Austin writer Bradley Denton recently won a World Fantasy Award for a collection of his short fiction. Brad's novels include Wrack & Roll, Buddy Holly is Alive and Well on Ganymede, and Blackburn. His most recent book is the "coming of middle age" novel Lunatics. If Brad were a rock star, he'd like to be Pete Townshend.

New Orleans-based writer George Alec Effinger burst onto the SF scene with the stylistic triumph What Entropy Means to Me, written when George was just a lad. He's best known for the Marid Audran series, so far consisting of When Gravity Fails, A Fire in the Sun, and The Exile Kiss. Be sure to look for George's collection of preppy science fiction stories, Maureen Birnbaum, Barbarian Swordsperson: The Complete Adventures.

Painter extraordinaire Bob Eggleton is this year's Artist Guest of Honor. Bob's space art has graced the covers of many fine SF novels and magazines over the past few years. One of the images from his cool Japanese calendar is on the cover of Gardner Dozois's most recent Year's Best anthology. A collection of Bob's work, Alien Horizons: The Fantastic Art of Bob Eggleton, is a current Hugo finalist for Best Non-fiction Book.

Ellen Guon is a game designer and writer. She is the author of the novel Bedlam Boyz, and she's written three books in collaboration with Mercedes Lackey. Ellen and her husband, Steve Beeman, are the principals in the Austin-based game company Illusion Machines Incorporated.

Big name fantasy writer Barbara Hambly will be gracing our convention with her presence. Her many books include the vampire novels Those Who Hunt the Night and Traveling With the Dead and the fantasy novels The Silicon Mage, Dog Wizard, and Stranger at the Wedding. She co-edited the vampire anthology Sisters of the Night. Barbara's also written a few classy media tie-ins, with a couple of "Star Trek" and "Beauty and the Beast" novels to her credit.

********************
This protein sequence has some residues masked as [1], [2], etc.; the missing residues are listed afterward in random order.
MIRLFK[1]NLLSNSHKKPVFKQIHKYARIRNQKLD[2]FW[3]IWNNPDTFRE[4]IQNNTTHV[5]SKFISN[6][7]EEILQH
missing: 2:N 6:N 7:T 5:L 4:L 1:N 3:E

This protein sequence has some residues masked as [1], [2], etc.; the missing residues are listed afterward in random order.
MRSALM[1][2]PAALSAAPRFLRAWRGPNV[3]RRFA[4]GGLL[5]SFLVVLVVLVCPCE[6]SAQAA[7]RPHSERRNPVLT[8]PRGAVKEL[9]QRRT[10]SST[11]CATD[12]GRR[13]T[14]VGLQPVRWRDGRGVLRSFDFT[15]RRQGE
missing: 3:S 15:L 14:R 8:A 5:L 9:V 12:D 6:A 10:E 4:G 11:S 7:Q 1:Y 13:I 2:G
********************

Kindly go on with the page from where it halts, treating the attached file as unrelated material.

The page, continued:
Artist Teddy Harvia has won a couple of Hugo awards for his clever cartoons of things fannish and science fictional. He's produced some gorgeous drawings for the LoneStarCon progress reports.

West Coast writer K. W. Jeter started attracting attention with his first novel, Dr. Adder, and people are still wondering what he'll do next. His SF novels include The Glass Hammer, Death Arms, and Farewell Horizontal, and his horror novels include Dark Seeker and Wolf Flow. His novel Morlock Night is a successful sequel to H. G. Wells's The Time Machine. His most recent book is the controversial Blade Runner 2: The Edge of Human, which continues the story started by his friend Philip K. Dick.

Michael Kandel first attracted notice in the SF community as the outstanding translator for several of Stanislaw Lem's classic books. Kandel has since gone on to become a first class novelist with books such as Strange Invasion, In Between Dragons, and Captain Jack Zodiac. As an editor, he introduced the world to the first novels of Patricia Anthony and Jonathan Lethem. Kandel's latest novel, Panda Ray, is just out.

Writer and scholar John Kessel won a Nebula Award for his novella "Another Orphan", which was part of his doctoral dissertation in English from the University of Kansas. His books include the novels Freedom Beach (written with James Patrick Kelly) and Good News from Outer Space. His short fiction has been collected in Meetings in Infinity.